Beware of Movements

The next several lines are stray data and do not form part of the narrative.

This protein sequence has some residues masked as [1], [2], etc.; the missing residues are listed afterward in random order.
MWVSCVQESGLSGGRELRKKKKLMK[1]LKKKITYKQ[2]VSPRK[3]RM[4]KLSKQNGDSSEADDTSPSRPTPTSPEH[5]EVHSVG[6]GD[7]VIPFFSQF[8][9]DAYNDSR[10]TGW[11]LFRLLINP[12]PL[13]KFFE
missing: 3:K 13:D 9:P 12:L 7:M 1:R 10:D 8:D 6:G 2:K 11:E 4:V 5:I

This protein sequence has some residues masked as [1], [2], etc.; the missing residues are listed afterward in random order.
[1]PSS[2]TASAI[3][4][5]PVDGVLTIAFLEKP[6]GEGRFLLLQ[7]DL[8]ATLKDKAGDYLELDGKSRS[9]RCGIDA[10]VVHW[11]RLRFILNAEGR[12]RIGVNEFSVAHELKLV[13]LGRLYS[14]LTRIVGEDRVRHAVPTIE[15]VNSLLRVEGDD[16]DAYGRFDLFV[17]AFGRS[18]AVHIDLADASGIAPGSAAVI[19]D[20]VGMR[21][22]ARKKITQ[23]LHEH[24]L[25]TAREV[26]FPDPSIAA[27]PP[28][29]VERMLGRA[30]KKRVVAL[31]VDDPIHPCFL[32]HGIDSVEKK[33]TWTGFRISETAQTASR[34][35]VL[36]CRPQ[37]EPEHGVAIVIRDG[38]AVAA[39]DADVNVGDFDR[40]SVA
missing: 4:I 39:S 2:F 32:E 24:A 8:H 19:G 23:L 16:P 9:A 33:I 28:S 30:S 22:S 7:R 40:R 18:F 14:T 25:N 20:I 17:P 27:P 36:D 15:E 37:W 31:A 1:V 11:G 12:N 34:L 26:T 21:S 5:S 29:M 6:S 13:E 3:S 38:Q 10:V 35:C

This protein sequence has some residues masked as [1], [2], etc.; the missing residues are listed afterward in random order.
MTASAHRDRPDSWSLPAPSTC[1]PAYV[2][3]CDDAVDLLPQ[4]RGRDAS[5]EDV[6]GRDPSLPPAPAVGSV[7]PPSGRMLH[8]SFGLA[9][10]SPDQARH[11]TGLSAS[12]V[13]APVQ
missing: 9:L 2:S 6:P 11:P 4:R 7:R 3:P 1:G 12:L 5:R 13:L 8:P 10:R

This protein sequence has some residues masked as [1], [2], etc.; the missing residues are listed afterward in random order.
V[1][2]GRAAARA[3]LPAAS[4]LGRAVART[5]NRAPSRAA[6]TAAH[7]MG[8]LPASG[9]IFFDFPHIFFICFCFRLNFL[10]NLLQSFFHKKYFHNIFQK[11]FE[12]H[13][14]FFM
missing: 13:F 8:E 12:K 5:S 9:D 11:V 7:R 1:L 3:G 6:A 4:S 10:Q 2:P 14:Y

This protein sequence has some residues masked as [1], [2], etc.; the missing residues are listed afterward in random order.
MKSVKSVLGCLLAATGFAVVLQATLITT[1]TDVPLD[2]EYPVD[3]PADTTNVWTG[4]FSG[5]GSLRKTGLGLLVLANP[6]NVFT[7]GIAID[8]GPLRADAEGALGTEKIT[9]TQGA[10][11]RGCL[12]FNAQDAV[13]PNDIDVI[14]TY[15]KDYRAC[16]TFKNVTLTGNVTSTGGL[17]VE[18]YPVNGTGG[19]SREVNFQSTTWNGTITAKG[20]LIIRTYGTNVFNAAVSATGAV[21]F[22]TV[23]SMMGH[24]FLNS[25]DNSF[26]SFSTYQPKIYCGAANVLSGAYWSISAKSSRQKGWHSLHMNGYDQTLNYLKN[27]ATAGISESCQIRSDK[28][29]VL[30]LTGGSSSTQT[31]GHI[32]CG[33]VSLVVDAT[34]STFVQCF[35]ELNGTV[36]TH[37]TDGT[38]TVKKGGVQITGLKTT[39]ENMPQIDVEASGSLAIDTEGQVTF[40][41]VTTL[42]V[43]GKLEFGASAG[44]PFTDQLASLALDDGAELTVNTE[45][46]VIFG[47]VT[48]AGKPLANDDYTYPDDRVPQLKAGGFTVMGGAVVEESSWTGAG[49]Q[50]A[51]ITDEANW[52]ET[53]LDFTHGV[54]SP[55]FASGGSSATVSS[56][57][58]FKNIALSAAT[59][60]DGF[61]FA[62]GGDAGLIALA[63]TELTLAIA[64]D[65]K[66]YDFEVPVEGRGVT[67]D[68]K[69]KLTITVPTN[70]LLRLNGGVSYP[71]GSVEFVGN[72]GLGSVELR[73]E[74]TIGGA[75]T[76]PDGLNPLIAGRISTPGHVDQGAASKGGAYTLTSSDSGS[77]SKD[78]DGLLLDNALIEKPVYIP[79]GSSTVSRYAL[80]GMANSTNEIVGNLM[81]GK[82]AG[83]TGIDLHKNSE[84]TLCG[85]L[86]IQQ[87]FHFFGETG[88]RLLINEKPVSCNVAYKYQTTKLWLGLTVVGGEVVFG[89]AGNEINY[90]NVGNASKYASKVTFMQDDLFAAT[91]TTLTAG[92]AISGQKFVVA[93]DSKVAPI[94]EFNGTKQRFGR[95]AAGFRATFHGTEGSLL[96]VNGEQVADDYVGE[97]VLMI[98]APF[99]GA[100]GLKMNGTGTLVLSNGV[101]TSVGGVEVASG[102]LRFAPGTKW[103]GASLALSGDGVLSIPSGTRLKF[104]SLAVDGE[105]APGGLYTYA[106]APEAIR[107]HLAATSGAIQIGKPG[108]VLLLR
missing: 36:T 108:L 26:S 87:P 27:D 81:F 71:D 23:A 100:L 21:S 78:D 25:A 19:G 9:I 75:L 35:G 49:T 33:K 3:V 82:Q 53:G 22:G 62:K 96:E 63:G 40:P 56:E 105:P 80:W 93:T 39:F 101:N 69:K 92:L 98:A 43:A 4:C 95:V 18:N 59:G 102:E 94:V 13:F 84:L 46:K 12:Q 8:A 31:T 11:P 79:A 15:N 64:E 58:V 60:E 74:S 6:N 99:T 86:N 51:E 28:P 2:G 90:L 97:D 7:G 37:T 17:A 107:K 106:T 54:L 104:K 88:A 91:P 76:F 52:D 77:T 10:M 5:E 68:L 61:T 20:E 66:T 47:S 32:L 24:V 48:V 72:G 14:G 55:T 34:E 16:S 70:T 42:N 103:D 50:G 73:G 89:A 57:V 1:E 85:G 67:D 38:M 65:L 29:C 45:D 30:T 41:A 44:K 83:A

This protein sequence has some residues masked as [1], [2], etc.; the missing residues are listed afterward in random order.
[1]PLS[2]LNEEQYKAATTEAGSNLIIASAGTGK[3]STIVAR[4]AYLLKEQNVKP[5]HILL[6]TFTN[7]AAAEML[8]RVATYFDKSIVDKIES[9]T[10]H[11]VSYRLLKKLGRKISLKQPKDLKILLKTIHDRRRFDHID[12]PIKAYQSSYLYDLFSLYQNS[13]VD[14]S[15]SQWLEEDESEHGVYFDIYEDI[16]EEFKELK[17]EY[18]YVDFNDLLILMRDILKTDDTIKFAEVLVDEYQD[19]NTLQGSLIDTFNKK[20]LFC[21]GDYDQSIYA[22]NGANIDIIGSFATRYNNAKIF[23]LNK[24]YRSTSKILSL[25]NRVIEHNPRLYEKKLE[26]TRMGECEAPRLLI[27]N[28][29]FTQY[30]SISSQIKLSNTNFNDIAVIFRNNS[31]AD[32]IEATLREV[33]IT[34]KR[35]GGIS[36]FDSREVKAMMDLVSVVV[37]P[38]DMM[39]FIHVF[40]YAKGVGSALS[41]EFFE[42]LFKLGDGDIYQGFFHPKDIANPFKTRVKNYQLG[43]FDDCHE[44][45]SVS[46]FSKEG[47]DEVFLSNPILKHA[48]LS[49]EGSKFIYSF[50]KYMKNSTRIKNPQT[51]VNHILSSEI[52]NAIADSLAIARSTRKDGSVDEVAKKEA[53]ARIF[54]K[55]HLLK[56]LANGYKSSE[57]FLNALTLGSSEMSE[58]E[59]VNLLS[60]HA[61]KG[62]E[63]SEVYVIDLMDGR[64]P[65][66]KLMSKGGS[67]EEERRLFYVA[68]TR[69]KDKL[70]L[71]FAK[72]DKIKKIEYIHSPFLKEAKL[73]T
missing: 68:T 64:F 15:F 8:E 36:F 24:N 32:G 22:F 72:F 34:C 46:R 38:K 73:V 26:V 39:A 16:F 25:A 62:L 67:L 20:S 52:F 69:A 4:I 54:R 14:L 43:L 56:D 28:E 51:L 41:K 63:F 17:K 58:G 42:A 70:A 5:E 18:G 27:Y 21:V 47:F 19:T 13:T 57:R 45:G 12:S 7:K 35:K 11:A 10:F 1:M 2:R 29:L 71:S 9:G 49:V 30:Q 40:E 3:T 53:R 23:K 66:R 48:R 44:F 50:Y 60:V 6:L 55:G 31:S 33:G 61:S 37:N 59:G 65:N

The story of the Young Lords is intoxicating to many because it resonates with the suffering and aspirations of millions of young people who are outsiders in America. Like the children of NAFTA—migrants from Mexico, the Caribbean and Latin America during in the 1980s and 1990s— the Young Lords also underwent the crucible of migration as children. Their parents were the country’s superexploited workers, heavily concentrated in the lowest-paid, dirtiest, and most precarious and dangerous sectors of the economy. And Like migrants today, Puerto Ricans were blamed for America’s problems. As translators and cultural interlocutors between their parents and America’s hostile bureaucracies, the Young Lords gained a second sight. With it, they gave their generation the language and analysis to make sense of the trauma produced by the large-scale economic and political forces that massively displaced their parents from their homeland. They also helped their peers understand their place in American society as exploited, racialized, colonial people and the structural barriers they faced in an increasingly deindustrialized and dilapidated city. In struggle, they discovered who they were and asserted their place in America.
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